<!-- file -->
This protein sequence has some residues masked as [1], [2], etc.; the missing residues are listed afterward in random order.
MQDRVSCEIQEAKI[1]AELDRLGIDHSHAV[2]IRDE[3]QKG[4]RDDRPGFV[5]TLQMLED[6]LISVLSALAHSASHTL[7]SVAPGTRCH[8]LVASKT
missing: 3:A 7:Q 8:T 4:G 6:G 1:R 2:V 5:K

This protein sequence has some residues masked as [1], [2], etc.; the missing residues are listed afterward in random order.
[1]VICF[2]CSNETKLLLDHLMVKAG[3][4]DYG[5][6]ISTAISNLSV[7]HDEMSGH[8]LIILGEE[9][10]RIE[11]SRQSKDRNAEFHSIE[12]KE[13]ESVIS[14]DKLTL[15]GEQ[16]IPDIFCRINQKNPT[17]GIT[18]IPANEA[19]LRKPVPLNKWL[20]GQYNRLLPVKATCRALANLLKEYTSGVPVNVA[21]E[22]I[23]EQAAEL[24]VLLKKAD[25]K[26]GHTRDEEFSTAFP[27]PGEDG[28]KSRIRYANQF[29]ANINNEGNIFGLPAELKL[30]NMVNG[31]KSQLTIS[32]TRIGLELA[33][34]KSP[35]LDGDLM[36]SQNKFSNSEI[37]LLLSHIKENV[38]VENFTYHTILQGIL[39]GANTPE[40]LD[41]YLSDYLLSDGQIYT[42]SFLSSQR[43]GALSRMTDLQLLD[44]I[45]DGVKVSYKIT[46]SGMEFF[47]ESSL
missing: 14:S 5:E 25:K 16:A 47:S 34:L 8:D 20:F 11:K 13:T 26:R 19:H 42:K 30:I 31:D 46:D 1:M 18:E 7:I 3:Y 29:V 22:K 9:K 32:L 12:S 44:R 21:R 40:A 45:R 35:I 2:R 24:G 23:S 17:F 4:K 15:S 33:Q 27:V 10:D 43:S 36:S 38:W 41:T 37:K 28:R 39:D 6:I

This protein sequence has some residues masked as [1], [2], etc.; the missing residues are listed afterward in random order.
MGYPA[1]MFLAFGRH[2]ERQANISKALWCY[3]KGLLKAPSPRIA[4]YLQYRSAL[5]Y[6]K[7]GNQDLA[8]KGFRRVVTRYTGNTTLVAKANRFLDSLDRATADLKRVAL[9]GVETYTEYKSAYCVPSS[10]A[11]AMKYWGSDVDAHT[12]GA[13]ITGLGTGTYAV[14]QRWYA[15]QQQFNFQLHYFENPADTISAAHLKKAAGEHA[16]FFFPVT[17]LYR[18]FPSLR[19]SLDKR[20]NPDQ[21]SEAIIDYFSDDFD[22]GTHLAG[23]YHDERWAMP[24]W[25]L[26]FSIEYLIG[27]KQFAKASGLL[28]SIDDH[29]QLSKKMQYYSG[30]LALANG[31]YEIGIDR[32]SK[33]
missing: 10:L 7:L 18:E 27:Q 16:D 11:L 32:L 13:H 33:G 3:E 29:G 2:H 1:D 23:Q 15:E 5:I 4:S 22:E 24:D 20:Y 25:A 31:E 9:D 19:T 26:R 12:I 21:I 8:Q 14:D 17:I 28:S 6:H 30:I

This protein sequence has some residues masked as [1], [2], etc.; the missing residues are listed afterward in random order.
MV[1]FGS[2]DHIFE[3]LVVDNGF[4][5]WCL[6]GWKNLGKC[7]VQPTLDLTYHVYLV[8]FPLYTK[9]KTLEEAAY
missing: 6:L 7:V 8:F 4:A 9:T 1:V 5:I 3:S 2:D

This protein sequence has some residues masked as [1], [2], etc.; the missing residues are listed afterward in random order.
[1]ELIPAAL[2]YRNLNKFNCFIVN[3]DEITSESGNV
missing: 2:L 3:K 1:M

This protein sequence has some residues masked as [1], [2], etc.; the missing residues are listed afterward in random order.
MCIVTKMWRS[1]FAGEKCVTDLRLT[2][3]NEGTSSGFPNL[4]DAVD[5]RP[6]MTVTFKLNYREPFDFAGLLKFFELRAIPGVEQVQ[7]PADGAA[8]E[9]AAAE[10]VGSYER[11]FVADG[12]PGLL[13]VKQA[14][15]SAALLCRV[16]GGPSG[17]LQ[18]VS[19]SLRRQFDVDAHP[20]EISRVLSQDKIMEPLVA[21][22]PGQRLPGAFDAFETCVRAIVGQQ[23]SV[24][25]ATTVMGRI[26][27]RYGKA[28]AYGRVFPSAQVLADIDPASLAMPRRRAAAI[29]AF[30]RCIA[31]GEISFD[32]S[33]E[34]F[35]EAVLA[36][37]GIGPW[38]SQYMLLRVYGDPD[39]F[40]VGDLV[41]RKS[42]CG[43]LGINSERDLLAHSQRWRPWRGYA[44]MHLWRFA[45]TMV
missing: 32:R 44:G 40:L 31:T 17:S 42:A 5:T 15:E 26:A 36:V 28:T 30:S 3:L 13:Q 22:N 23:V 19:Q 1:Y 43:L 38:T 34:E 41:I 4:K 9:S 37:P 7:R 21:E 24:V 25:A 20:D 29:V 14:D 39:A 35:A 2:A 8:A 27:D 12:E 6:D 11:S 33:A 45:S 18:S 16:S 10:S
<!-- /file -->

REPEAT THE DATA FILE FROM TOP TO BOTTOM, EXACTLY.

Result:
This protein sequence has some residues masked as [1], [2], etc.; the missing residues are listed afterward in random order.
MQDRVSCEIQEAKI[1]AELDRLGIDHSHAV[2]IRDE[3]QKG[4]RDDRPGFV[5]TLQMLED[6]LISVLSALAHSASHTL[7]SVAPGTRCH[8]LVASKT
missing: 3:A 7:Q 8:T 4:G 6:G 1:R 2:V 5:K

This protein sequence has some residues masked as [1], [2], etc.; the missing residues are listed afterward in random order.
[1]VICF[2]CSNETKLLLDHLMVKAG[3][4]DYG[5][6]ISTAISNLSV[7]HDEMSGH[8]LIILGEE[9][10]RIE[11]SRQSKDRNAEFHSIE[12]KE[13]ESVIS[14]DKLTL[15]GEQ[16]IPDIFCRINQKNPT[17]GIT[18]IPANEA[19]LRKPVPLNKWL[20]GQYNRLLPVKATCRALANLLKEYTSGVPVNVA[21]E[22]I[23]EQAAEL[24]VLLKKAD[25]K[26]GHTRDEEFSTAFP[27]PGEDG[28]KSRIRYANQF[29]ANINNEGNIFGLPAELKL[30]NMVNG[31]KSQLTIS[32]TRIGLELA[33][34]KSP[35]LDGDLM[36]SQNKFSNSEI[37]LLLSHIKENV[38]VENFTYHTILQGIL[39]GANTPE[40]LD[41]YLSDYLLSDGQIYT[42]SFLSSQR[43]GALSRMTDLQLLD[44]I[45]DGVKVSYKIT[46]SGMEFF[47]ESSL
missing: 14:S 5:E 25:K 16:A 47:S 34:L 8:D 20:F 11:K 13:T 26:R 19:H 42:K 30:I 31:D 46:D 1:M 18:E 7:I 3:Y 29:V 22:K 9:K 32:L 12:S 44:R 21:R 40:A 45:R 35:I 2:R 24:G 23:S 17:F 4:K 15:S 33:Q 27:V 10:D 43:S 36:S 38:W 41:T 37:K 28:R 39:D 6:I

This protein sequence has some residues masked as [1], [2], etc.; the missing residues are listed afterward in random order.
MGYPA[1]MFLAFGRH[2]ERQANISKALWCY[3]KGLLKAPSPRIA[4]YLQYRSAL[5]Y[6]K[7]GNQDLA[8]KGFRRVVTRYTGNTTLVAKANRFLDSLDRATADLKRVAL[9]GVETYTEYKSAYCVPSS[10]A[11]AMKYWGSDVDAHT[12]GA[13]ITGLGTGTYAV[14]QRWYA[15]QQQFNFQLHYFENPADTISAAHLKKAAGEHA[16]FFFPVT[17]LYR[18]FPSLR[19]SLDKR[20]NPDQ[21]SEAIIDYFSDDFD[22]GTHLAG[23]YHDERWAMP[24]W[25]L[26]FSIEYLIG[27]KQFAKASGLL[28]SIDDH[29]QLSKKMQYYSG[30]LALANG[31]YEIGIDR[32]SK[33]
missing: 10:L 7:L 18:E 27:Q 16:D 11:L 32:L 13:H 33:G 3:E 29:G 2:H 1:D 23:Q 15:E 5:I 4:S 22:E 24:D 20:Y 25:A 31:E 9:D 19:T 26:R 12:I 21:I 8:Q 14:D 17:I 28:S 6:H 30:I

This protein sequence has some residues masked as [1], [2], etc.; the missing residues are listed afterward in random order.
MV[1]FGS[2]DHIFE[3]LVVDNGF[4][5]WCL[6]GWKNLGKC[7]VQPTLDLTYHVYLV[8]FPLYTK[9]KTLEEAAY
missing: 6:L 7:V 8:F 4:A 9:T 1:V 5:I 3:S 2:D

This protein sequence has some residues masked as [1], [2], etc.; the missing residues are listed afterward in random order.
[1]ELIPAAL[2]YRNLNKFNCFIVN[3]DEITSESGNV
missing: 2:L 3:K 1:M

This protein sequence has some residues masked as [1], [2], etc.; the missing residues are listed afterward in random order.
MCIVTKMWRS[1]FAGEKCVTDLRLT[2][3]NEGTSSGFPNL[4]DAVD[5]RP[6]MTVTFKLNYREPFDFAGLLKFFELRAIPGVEQVQ[7]PADGAA[8]E[9]AAAE[10]VGSYER[11]FVADG[12]PGLL[13]VKQA[14][15]SAALLCRV[16]GGPSG[17]LQ[18]VS[19]SLRRQFDVDAHP[20]EISRVLSQDKIMEPLVA[21][22]PGQRLPGAFDAFETCVRAIVGQQ[23]SV[24][25]ATTVMGRI[26][27]RYGKA[28]AYGRVFPSAQVLADIDPASLAMPRRRAAAI[29]AF[30]RCIA[31]GEISFD[32]S[33]E[34]F[35]EAVLA[36][37]GIGPW[38]SQYMLLRVYGDPD[39]F[40]VGDLV[41]RKS[42]CG[43]LGINSERDLLAHSQRWRPWRGYA[44]MHLWRFA[45]TMV
missing: 32:R 44:G 40:L 31:T 17:S 42:A 5:T 15:E 26:A 36:V 28:T 30:S 3:L 13:Q 22:N 23:V 19:Q 1:Y 43:L 38:T 34:E 41:I 4:K 9:S 37:P 7:R 21:E 24:V 25:A 20:D 29:V 14:D 39:A 35:A 2:A 8:A 27:D 12:E 6:D 11:S 33:A 45:S 18:S 16:S 10:S